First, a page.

Padua's Brieana Hallo & Caravel's Gabriella Marte were both born in the United States, both currently live in Delaware, but will not represent the U.S. in a major worldwide soccer competition that begins this weekend.
Hallo and Marte will both compete for the Dominican Republic in the continental age group tournament known as the CONCACAF Women's U-20 Championship that will take place in the country they'll be representing.
Marte & Hallo are both eligible to compete for the Dominican Republic due to a rule that says a player is eligible for any country they were born in, one of
their biological parents or grandparents was born in, or if they've lived in that country for at least two years.
Marte's father grew up in the Dominican Republic, and through his soccer connections back in his home country, was able to get Brieana and Gabriella
tryouts, that they both passed.
Hallo said she first learned at age 15 she'd qualified for the Dominican National Team.
"It was disbelief at first because it's honestly something that not many people have done before with an opportunity like this. It's obviously something you can't pass up."
For Gabriela, who said she'd only been to the Dominican for one vacation, she said she had to overcome a bit of nerves, make sure she fit into the mix for her national team.
"Maybe at first, but a lot of the girls and fans see my spirit for the team and my passion for the sport and the country. It would be different if I didn't play very hard, but I work very, very hard for that country."
She added that the international opportunity was a true eye-opener.
"Getting to see a different perspective in soccer. A lot of countries, especially third-world countries, they don't have the facilities and necessities we have in the United States. Getting to play down there is a privilege for me to get to
experience new soccer, and get a new perspective in life."
While they are in a Under 20 tournament this time around, both took part in the regional qualifying tournament for the 2020 Tokyo Olympics late last
year, which is open to players of all ages.
They went undefeated in their four matches, but a draw against Saint Kitts and Nevis wasn't enough to get them to the final round of qualifying.
Brieana said getting to play against players sometimes a decade older than her has forced her to hone her abilities on the pitch.
"It has helped me skill-wise, but it helped me understand the importance of soccer in my life. The respect for it, the respect for my teammates and coaches, and how the extra work can help me advance."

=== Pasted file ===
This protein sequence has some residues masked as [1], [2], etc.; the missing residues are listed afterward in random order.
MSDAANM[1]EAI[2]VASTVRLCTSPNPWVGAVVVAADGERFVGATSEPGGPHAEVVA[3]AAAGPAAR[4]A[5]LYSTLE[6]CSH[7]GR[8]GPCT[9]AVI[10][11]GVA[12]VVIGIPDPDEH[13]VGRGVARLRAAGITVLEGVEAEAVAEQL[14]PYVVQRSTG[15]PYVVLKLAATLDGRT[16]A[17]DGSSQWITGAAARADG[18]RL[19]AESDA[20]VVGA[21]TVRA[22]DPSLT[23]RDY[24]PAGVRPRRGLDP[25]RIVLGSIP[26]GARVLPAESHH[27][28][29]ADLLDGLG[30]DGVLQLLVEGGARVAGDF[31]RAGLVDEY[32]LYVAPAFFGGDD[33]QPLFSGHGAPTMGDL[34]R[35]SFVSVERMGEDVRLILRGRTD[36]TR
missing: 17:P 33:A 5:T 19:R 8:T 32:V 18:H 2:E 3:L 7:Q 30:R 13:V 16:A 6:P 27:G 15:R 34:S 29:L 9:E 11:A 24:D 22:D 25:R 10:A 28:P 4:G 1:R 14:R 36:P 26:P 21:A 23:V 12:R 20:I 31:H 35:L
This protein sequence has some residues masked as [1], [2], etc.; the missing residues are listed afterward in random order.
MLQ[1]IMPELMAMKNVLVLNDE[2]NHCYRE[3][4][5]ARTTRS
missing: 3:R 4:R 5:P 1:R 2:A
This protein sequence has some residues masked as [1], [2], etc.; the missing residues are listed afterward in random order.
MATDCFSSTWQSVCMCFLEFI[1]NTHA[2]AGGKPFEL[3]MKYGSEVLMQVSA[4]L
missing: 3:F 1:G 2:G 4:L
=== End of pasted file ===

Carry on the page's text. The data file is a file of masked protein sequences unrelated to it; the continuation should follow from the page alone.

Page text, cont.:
Now being pitted against players closer to their ages, the Dominican Republic's team is seeded 12th for the group stage of the U-20 Tournament, a group that features the United States.
Brieana said her national team is up for the challenge.
"It would be amazing, but we will be ready. We will play against the United States in this upcoming tournament. We'll take this tournament game by game, but it will be an honor and privilege to play them."
Then there's the matter of being so far away from their current homes.
Brieana, whose mother Ana came to the United States at age 13, said there are at least a few connections to her adopted national team.
"We have a few family members, she has a few cousins. The contact has been distant, but they still come and try to support, and it's amazing to see them there."
Brieana said it doesn't feel strange to her representing a different country.
"Honestly no, because being Dominican is still in me, it's part of my blood. It's part of my family, and it's amazing to get to represent that side of me."
And part of that is getting to hear the Dominican Republic's National Anthem before games.
"It's the best sound, it's the best thing. I love being able to put my hand on my chest to represent them. To know that it's in my blood, and everything I
do will be for them."
Gabriella Marte and Brieana Hallo begin their quests at the CONCACAF U20 World Cup Qualifiers on Saturday when they face Hondurus, with the match against the United States scheduled for Monday.
If they can finish in the top 3 in their 4-team group, the Dominican Republic would be just three wins away from their first major international
While they're trying to win on the pitch, Gabriella and Brieana aren't getting a free pass from school. They've gotten advance work from their teachers, and
will be taking advantage of on-line resources to keep them even with the classes, while they're getting the ultimate sports study abroad program.
It might even be a reason for a few Delawareans to root against the United States, at least for one match.